“There will still be a message aimed at the military,” Greenstein said. “We don’t know what the thematic will look and feel like yet.”

ING at the finish line?

The New York City Marathon’s relationship with title sponsor ING fits the more traditional partnership model in endurance sports.

“They are looking to be sponsors, not owners,” said New York Road Runners CEO Mary Wittenberg. “ING has the
benefits of being involved in strategic meetings without the responsibility of being in management.”

ING’s activation around the event has evolved with the bank’s needs. The bank has targeted retirees with the “What’s Your Number” campaign, children’s charities with its “Orange Laces” program, and its business-to-business efforts with a major spot in the race’s hospitality and VIP areas.

ING complements the campaigns with four cheer zones along the course, where representatives hand out sunglasses, plastic clappers, cowbells and vuvuzelas — all painted bright orange.

For 2013, the bank is reissuing its campaign from 2012 (last year’s event was canceled because of Hurricane Sandy), which centered on a social media push called “Runner’s Nation” that includes an online forum for discussions about running. Four participants will document their own training in a series of Web videos.

ING will sponsor a Runner’s Nation-emblazoned food truck, which will distribute free food and swag throughout Manhattan in the four days leading up to the race. And at the health and fitness expo, ING will again feature its “runners lounge” area. However, this year participants will be able to create custom videos to share via their social media pages.

Only once during ING’s 10-year title sponsorship with the New York City Marathon did Wittenberg fear the financial giant would not renew its deal. In 2009, during the depths of the financial crisis, NYRR had asked for a greater financial commitment from ING for its second renewal for title sponsorship of the race. However, Wittenberg said, “We scaled back our wants.”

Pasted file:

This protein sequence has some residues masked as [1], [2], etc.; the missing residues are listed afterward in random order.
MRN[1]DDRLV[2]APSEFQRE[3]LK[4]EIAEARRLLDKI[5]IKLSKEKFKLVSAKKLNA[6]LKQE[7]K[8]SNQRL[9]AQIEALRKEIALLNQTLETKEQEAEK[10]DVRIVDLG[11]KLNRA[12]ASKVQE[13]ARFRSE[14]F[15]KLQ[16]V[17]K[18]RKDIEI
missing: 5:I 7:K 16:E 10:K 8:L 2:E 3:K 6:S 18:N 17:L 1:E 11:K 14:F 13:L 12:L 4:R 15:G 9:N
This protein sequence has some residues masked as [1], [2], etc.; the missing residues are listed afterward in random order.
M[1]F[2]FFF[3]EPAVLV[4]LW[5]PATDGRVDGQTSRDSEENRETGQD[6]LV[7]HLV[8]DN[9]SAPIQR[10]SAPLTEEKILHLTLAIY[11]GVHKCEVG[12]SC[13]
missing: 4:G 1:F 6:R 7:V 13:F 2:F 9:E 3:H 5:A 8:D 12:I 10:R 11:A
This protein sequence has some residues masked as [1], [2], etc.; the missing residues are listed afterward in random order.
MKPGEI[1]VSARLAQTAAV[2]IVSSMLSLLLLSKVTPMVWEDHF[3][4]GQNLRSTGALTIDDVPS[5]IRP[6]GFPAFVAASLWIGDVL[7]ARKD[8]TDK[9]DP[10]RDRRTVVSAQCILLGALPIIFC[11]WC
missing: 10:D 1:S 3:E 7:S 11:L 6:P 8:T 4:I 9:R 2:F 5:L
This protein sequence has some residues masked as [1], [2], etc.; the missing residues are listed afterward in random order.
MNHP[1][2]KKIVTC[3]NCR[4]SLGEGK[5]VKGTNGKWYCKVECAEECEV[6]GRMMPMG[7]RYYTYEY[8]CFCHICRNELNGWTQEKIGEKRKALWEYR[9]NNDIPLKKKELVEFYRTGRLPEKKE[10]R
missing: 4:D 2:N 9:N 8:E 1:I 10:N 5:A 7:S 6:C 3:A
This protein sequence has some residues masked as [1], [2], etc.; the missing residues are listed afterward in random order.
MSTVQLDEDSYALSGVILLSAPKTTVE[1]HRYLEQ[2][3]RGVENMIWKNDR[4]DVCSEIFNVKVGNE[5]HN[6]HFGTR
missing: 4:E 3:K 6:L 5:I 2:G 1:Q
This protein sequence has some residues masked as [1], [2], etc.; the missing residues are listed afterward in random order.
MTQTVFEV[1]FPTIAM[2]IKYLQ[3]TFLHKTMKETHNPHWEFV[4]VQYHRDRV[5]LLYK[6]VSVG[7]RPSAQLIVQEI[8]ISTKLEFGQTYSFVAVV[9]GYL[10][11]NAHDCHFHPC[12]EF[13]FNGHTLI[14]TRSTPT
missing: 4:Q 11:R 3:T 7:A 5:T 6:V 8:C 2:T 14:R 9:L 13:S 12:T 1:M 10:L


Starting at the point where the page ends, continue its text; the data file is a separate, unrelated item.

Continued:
Scaling back wants and evolving tactics may not be enough to preserve the relationship beyond 2013. The original deal, done in April 2003, was signed with ING Global. However, subsequent deals have been signed with the bank’s American financial group.

In November, ING’s American financial group filed for an IPO, after the Dutch bank continued to divest its foreign operations to pay back its 10 billion euro bailout from 2008.

ING released a statement to SportsBusiness Journal regarding the future of the title sponsorship, saying only that the company is focused on making 2013 a great race.

“We also continue to evaluate our sponsorship and brand activities,” the statement said. “Given our long and positive relationship with the race, we’re interested in keeping the dialogue open with NYRR.”

Wittenberg said the NYRR has always thought of the ING deal as a 10-year relationship, and that the company never entertained other potential title sponsors during that time.

“We have always known that this point would be a natural point to consider what makes the most sense going forward,”
she said. “We are talking to ING as we consider other options for 2014 and beyond.”

Fred Dreier is a writer in New York.